Clemastine



[Clobazam]



[Clomipramine HCl]



[Clonazepam]



Clonidine HCl



*Clorazepate



Cocaine



[Colistin]



Co-trimoxazole



Cyclophosphamide



Cycloserine



Cyclosporin



Danazol



*Dapsone



Dexfenfluramine



Dextropropoxyphene Diazepam



*Dichloralphenazone *Diclofenac Na



Dienoestrol



Diethylpropion



Dihydralazine



*Dihydroergotamine



Diltiazem



*Dimenhydrinate



*Diphenhydramine



[Dothiepin HCl]



Doxycycline



*Dydrogesterone



*Econazole NO3



*Enalapril



Enflurane



*Ergot compounds



Ergometrine maleate Ergotamine tartrate



*Erythromycin



*Estramustine



Ethamsylate



*Ethanol



Ethionamide



*Ethosuximide



*Ethotoin



Etidocaine



Etomidate



Fenfluramine



*Flucloxacillin



*Flufenamic acid



Flunitrazepam



Flupenthixol



Flurazepam



*Frusemide



*Glibenclamide



*Glutethimide



*Glipizide



Gramicidin



*Griseofulvin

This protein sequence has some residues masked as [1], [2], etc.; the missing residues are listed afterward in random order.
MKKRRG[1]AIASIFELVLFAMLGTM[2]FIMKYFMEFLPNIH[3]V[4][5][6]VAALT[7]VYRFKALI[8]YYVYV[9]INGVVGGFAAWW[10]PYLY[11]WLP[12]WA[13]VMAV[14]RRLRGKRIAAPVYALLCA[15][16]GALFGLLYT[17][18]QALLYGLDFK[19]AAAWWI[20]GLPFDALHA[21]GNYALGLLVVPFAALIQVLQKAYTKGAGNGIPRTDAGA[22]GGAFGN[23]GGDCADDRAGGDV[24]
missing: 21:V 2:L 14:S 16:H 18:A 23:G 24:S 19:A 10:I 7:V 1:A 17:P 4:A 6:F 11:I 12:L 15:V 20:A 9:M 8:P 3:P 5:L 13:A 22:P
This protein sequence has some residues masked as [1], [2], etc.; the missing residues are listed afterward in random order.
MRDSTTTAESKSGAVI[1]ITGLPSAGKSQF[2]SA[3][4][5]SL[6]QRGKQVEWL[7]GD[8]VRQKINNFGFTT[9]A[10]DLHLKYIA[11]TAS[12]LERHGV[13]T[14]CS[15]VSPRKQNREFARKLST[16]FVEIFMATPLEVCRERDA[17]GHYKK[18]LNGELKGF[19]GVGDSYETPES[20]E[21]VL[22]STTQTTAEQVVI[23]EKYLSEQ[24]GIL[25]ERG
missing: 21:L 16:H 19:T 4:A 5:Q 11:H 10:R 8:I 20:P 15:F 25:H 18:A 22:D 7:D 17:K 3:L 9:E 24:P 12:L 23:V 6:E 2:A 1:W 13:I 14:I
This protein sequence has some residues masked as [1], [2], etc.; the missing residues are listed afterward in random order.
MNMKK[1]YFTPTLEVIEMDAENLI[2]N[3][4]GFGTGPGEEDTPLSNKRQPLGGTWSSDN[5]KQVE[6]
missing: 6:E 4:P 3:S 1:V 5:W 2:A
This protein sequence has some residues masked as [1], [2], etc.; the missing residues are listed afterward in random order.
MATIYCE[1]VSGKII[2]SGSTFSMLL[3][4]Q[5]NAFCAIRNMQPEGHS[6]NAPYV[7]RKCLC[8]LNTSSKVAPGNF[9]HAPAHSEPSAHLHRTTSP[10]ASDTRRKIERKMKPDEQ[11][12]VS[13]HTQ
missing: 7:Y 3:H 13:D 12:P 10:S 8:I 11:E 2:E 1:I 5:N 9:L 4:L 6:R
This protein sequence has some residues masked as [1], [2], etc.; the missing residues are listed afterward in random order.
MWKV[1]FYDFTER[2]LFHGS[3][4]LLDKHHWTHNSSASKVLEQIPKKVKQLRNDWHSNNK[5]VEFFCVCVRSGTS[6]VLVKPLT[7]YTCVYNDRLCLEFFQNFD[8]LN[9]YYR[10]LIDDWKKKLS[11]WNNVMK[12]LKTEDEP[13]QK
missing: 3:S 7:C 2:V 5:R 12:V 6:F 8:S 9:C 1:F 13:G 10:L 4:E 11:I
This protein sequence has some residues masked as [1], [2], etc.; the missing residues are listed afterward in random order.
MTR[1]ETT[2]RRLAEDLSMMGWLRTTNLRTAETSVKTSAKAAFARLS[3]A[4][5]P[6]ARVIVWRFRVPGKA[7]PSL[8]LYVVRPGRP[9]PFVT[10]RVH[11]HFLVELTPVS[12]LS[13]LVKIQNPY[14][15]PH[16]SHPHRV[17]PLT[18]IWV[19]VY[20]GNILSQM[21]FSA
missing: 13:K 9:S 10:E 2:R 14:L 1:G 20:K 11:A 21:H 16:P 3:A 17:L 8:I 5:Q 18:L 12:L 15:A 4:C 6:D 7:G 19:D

[Haloperidol]



*Halothane



*Hydantoins



*Hydralazine



*Hydrochlorothiazide *Hydroxyzine



Hyoscine



*Imipramine



Iproniazid



Isometheptene mucate



[Isoniazid]



Kebuzone



Ketoconazole



*Levonorgestrel



Lignocaine



*Lisinopril



Loprazolam



Loxapine



*Lynestrenol



Lysuride



Maleate



Maprotiline HCl



Mebeverine HCl



*Mecillinam



*Medroxyprogesterone



[Mefenamic acid]



Megestrol acetate



*Mephenytoin



Mepivacaine



*Meprobamate



Mercaptopurine



Mercury compounds



Mestranol



[Metapramine HCl]



Methamphetamine



Methohexitone



Methotrexate



Methoxyflurane



Methsuximide



*Methyldopa



*Methylsulphonal



*Methyprylone



Methysergide



*Metoclopramide



Metyrapone



Mianserin HCl



Miconazole



[Mifepristone]



Minoxidil



*Nandrolone



*Nalidixic acid



Natamycin



*Nandrolone



[Nicergoline]



*Nifedipine



*Nikethamide



Nitrazepam



*Nitrofurantoin



Nordazepam